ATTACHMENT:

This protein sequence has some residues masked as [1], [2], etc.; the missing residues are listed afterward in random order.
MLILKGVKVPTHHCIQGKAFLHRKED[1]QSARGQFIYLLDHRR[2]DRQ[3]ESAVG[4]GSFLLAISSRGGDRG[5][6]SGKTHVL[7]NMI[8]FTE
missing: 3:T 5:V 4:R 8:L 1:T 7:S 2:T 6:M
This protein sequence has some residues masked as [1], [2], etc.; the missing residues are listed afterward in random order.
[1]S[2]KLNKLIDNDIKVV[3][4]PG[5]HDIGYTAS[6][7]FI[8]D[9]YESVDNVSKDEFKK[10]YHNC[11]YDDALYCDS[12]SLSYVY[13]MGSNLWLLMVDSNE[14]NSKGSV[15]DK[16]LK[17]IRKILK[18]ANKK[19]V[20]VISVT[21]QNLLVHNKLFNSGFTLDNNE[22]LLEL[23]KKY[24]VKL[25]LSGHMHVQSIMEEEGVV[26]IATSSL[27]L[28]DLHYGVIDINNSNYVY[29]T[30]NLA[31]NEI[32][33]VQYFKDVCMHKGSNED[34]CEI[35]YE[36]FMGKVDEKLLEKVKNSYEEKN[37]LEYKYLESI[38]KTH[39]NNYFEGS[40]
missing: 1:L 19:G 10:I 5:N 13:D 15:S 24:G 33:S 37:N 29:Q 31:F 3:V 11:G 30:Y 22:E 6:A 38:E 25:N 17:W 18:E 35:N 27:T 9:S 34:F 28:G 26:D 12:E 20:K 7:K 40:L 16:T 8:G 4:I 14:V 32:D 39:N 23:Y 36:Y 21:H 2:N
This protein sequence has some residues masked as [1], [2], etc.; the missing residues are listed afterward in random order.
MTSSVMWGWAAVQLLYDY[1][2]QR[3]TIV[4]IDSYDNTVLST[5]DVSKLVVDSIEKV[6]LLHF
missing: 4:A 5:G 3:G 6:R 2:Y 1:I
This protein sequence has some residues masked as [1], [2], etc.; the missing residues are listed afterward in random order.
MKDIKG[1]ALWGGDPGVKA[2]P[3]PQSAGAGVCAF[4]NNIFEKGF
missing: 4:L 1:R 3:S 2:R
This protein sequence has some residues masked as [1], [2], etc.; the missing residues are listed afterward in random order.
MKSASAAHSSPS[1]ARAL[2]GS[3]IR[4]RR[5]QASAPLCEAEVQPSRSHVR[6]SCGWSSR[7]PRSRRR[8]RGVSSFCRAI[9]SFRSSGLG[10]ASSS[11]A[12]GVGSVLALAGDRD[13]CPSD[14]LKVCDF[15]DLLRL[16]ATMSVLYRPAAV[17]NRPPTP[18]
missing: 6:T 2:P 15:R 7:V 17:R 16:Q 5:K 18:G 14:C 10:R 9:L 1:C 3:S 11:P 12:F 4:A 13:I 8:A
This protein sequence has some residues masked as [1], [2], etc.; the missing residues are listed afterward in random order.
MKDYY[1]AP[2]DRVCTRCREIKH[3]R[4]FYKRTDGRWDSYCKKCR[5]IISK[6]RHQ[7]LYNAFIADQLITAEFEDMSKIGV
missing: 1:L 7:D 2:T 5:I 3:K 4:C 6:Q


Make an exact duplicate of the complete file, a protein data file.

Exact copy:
This protein sequence has some residues masked as [1], [2], etc.; the missing residues are listed afterward in random order.
MLILKGVKVPTHHCIQGKAFLHRKED[1]QSARGQFIYLLDHRR[2]DRQ[3]ESAVG[4]GSFLLAISSRGGDRG[5][6]SGKTHVL[7]NMI[8]FTE
missing: 3:T 5:V 4:R 8:L 1:T 7:S 2:T 6:M
This protein sequence has some residues masked as [1], [2], etc.; the missing residues are listed afterward in random order.
[1]S[2]KLNKLIDNDIKVV[3][4]PG[5]HDIGYTAS[6][7]FI[8]D[9]YESVDNVSKDEFKK[10]YHNC[11]YDDALYCDS[12]SLSYVY[13]MGSNLWLLMVDSNE[14]NSKGSV[15]DK[16]LK[17]IRKILK[18]ANKK[19]V[20]VISVT[21]QNLLVHNKLFNSGFTLDNNE[22]LLEL[23]KKY[24]VKL[25]LSGHMHVQSIMEEEGVV[26]IATSSL[27]L[28]DLHYGVIDINNSNYVY[29]T[30]NLA[31]NEI[32][33]VQYFKDVCMHKGSNED[34]CEI[35]YE[36]FMGKVDEKLLEKVKNSYEEKN[37]LEYKYLESI[38]KTH[39]NNYFEGS[40]
missing: 1:L 19:G 10:I 5:N 13:D 15:S 24:G 33:S 37:N 29:Q 31:F 3:V 11:G 30:Y 22:E 6:A 38:E 25:N 17:W 18:E 35:N 27:T 9:S 34:F 28:G 26:D 12:E 20:K 7:K 40:L 16:T 8:G 4:I 14:V 32:D 39:N 23:Y 36:Y 21:H 2:N
This protein sequence has some residues masked as [1], [2], etc.; the missing residues are listed afterward in random order.
MTSSVMWGWAAVQLLYDY[1][2]QR[3]TIV[4]IDSYDNTVLST[5]DVSKLVVDSIEKV[6]LLHF
missing: 4:A 5:G 3:G 6:R 2:Y 1:I
This protein sequence has some residues masked as [1], [2], etc.; the missing residues are listed afterward in random order.
MKDIKG[1]ALWGGDPGVKA[2]P[3]PQSAGAGVCAF[4]NNIFEKGF
missing: 4:L 1:R 3:S 2:R
This protein sequence has some residues masked as [1], [2], etc.; the missing residues are listed afterward in random order.
MKSASAAHSSPS[1]ARAL[2]GS[3]IR[4]RR[5]QASAPLCEAEVQPSRSHVR[6]SCGWSSR[7]PRSRRR[8]RGVSSFCRAI[9]SFRSSGLG[10]ASSS[11]A[12]GVGSVLALAGDRD[13]CPSD[14]LKVCDF[15]DLLRL[16]ATMSVLYRPAAV[17]NRPPTP[18]
missing: 6:T 2:P 15:R 7:V 17:R 16:Q 5:K 18:G 14:C 10:R 9:L 1:C 3:S 11:P 12:F 4:A 13:I 8:A
This protein sequence has some residues masked as [1], [2], etc.; the missing residues are listed afterward in random order.
MKDYY[1]AP[2]DRVCTRCREIKH[3]R[4]FYKRTDGRWDSYCKKCR[5]IISK[6]RHQ[7]LYNAFIADQLITAEFEDMSKIGV
missing: 1:L 7:D 2:T 5:I 3:K 4:C 6:Q